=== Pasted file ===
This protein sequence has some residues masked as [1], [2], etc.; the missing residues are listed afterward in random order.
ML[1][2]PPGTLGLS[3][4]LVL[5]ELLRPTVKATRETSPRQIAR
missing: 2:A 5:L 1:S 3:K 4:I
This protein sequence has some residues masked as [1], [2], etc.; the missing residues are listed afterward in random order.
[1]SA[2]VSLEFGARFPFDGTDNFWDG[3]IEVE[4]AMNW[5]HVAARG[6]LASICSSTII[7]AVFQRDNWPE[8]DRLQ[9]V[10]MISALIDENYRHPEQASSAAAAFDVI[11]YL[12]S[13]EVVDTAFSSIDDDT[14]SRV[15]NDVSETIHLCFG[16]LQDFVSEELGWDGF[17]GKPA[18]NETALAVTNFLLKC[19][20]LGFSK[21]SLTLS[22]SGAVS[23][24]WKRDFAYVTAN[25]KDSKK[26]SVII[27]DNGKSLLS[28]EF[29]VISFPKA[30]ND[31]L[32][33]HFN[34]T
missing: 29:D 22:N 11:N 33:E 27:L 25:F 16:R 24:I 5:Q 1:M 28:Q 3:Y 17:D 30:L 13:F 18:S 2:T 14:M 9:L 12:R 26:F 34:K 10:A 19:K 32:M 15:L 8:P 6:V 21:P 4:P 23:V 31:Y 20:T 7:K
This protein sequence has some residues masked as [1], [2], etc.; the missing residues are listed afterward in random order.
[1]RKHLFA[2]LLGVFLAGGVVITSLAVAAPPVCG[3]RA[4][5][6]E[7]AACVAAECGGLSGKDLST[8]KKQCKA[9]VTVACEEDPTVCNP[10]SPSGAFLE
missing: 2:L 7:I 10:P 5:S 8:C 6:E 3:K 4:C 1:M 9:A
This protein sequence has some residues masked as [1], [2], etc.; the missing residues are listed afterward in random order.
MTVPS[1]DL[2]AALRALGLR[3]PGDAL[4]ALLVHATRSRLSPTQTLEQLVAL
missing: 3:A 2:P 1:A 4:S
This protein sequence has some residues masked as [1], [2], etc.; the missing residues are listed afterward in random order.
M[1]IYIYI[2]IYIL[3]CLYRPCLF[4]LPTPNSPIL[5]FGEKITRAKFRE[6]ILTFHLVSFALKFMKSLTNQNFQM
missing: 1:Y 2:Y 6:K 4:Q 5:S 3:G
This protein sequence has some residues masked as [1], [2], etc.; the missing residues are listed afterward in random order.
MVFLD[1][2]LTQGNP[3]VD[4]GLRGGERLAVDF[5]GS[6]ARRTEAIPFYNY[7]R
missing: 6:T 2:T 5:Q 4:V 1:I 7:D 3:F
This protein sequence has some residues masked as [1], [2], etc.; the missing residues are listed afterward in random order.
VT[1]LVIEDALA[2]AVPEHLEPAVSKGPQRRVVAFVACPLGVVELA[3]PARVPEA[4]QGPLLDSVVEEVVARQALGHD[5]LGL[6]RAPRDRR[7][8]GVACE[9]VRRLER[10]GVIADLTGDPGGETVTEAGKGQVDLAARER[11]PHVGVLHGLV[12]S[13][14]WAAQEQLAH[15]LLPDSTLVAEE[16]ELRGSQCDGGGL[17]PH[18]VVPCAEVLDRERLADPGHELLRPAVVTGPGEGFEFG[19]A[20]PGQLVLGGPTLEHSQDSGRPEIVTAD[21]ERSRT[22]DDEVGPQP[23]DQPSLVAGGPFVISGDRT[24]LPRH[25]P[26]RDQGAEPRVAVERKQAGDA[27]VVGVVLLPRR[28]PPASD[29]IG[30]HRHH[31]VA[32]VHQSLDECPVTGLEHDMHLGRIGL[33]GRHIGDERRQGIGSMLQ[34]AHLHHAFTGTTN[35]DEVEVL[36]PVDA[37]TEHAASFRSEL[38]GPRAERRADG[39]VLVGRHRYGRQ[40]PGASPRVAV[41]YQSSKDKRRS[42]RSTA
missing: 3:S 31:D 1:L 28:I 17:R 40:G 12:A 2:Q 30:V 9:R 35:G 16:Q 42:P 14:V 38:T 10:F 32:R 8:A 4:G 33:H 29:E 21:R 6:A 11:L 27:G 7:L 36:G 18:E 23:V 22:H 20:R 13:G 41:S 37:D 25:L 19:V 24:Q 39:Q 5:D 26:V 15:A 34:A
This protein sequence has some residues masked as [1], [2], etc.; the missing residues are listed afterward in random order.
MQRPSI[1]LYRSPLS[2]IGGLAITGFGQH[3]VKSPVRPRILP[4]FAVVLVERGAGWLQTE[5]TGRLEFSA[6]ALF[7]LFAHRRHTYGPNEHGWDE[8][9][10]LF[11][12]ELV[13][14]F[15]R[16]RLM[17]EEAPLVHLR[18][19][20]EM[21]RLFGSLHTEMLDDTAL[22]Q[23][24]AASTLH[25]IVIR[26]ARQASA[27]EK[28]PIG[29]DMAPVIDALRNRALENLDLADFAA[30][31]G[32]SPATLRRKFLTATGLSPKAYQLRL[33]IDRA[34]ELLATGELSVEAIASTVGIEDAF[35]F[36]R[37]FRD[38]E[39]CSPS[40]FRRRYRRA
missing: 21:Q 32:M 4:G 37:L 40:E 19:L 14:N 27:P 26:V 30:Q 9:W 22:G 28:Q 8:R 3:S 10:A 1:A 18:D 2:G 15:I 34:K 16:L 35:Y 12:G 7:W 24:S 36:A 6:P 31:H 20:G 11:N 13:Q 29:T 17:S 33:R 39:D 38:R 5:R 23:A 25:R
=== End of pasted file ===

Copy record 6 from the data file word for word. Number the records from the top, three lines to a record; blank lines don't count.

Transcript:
This protein sequence has some residues masked as [1], [2], etc.; the missing residues are listed afterward in random order.
MVFLD[1][2]LTQGNP[3]VD[4]GLRGGERLAVDF[5]GS[6]ARRTEAIPFYNY[7]R
missing: 6:T 2:T 5:Q 4:V 1:I 7:D 3:F